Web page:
Heartbreaks aside, red is the color that gives us strength - that elevates our spirit. The creator Jean-Charles Worth (1881-1962) one of the members of the defunct House of Worth, one of the most important French haute couture houses, knew it well. He was one of the pioneers in using the tone “grenadine”, corresponding to Pantone 17-1558, in the mid-1920s. After the austerity imposed by the Second World War, in the 60s the color became popular again with the “Mondrian dress”, by Yves Saint Laurent, and with the “love boots” by Elio Fiorucci. Meanwhile, Valentino Garavani arrived with his assumed devotion to this color, which he describes as “the ultimate cure for sadness.” In 2007, regarding the exhibition “Master of Couture”, the Italian designer explained its relationship with this color: “Red is a color that is not shy. When I was young, I went to see the opera Carmen in Barcelona and the whole scene was red - the flowers, the costumes - and I said to myself: ‘I want to keep this color in my life.’ So, I mixed the tone with the people who make the fabrics - it contains a certain amount of orange - and Valentino Red became an official Pantone color.” In addition, Azzedine Alaïa and Alexander McQueen knew how to manipulate, without fear of falling into excesses, a color that started to be used to accomplish what we call body painting: according to scientist discoveries, Stone Age hunters (over 40,000 years ago ago) used red clay to make body paintings. In the Paleolithic, people were burned with red powder, to exorcise the evil spirits. And, as is common knowledge, the color was also used for cave paintings, which are spread over the five continents. Although, over time, red has acquired different meanings in different cultures (in China red is still used in weddings, because it is believed to attract luck, in Russia it is possible to associate the tone to the communist revolution). Furthermore it has long played a central role in Christian iconography - because it is “the color jesus’ blood”, cardinals still use it in their costumes. In the Middle Ages, kings wore red to demonstrate their divine connections and "right" to reign.
Someone who has not yet lost the right to reign is Christian Louboutin, or rather, his wonderful red soles. Which originated in a happy fluke. The shoemaker told british Vogue that it was due to the failed prototype of some shoes, entitled Pensées, inspired by Andy Warhol's famous Flowers series. When he got the sample in the mail, Louboutin was disappointed by the impact of the color he had idealized in the final product. “It took me a while to understand that it was the color of the block that made up the black sole.” While he pondered the reasons for that flop, his assistant was painting her nails.” I took her red nail polish and painted the soles. She was not happy, but the color addition was a revelation. The original concept had completely resurfaced.” After all, the designer asked in that interview, “when you turn around to see a woman walk away, what do you see? A contour, a walk and the soles.” No other color has that impact. None.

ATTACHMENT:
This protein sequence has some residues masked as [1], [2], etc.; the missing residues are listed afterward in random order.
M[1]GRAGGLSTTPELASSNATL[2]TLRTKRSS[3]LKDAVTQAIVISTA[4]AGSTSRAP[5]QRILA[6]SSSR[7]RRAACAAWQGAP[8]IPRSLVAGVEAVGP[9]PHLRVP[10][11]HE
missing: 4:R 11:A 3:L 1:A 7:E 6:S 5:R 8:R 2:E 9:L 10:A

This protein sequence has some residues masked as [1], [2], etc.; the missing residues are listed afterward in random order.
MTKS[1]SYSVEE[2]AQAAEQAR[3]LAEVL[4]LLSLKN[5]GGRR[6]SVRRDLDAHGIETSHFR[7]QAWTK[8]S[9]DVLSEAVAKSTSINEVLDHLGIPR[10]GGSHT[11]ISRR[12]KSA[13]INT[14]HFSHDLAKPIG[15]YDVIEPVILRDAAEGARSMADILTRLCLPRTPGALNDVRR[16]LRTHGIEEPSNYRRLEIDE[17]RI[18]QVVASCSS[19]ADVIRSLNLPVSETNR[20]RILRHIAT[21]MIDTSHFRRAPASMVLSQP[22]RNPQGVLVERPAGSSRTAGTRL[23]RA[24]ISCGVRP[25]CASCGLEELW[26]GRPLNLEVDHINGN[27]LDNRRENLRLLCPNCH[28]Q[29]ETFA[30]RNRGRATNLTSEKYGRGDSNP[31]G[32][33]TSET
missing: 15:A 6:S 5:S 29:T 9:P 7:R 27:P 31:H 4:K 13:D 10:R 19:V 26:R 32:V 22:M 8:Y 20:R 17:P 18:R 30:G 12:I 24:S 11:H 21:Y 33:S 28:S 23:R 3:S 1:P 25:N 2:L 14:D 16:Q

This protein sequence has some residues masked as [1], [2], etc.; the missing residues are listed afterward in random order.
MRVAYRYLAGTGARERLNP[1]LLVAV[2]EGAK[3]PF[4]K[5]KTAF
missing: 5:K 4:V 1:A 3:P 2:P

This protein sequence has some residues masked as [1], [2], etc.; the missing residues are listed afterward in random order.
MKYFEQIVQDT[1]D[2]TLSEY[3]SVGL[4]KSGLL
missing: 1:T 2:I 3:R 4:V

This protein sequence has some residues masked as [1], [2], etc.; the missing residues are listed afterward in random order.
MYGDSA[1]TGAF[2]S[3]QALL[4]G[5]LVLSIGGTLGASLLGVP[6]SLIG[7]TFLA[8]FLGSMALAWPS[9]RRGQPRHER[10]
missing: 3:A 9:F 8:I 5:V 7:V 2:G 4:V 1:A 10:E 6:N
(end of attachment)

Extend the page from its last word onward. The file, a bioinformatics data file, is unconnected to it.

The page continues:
Some of the best (and most unforgettable) looks by Lady Diana Spencer are based on red. The stunning Jacques Azagury dress she wore for the American Red Cross gala, three months before her death, and the “Illusion dress”, signed by Jan van Velden, that she chose for her first solo trip as a royal member. And let’s not forget the impeccably cut skirt and coat suit (with golden buttons), by Catherine Walker, with which she appeared in July 1989 at an event in West Yorkshire in the United Kingdom. She was the “Princess of the People”, one of the precursors in the use of red as a symbol of power. After her, names like Hillary Clinton, Angela Merkel or Michelle Obama never turned their back on this color in crucial moments of their public lives. The same goes for Alexandria Ocasio-Cortez, the youngest woman to be elected to the American Congress (she had 29 at the time), which made red lipstick her signature look. “Being a woman [is still] something very politicized here in Washington. There is a false idea that you worry about make-up, or if your interests are related to beauty and fashion, this is somehow frivolous. But in fact, I think these are some of the most important decisions that we take - and we take them every morning. So one of the reasons why I started using red lipstick was because when I was running for my first election, outside in our community, nobody knew who I was […] and one of the things I realized was that when you’re always running from one place to another, sometimes the best way to really look is with a bold lip.” The next time you have doubts, you already know. Chose red.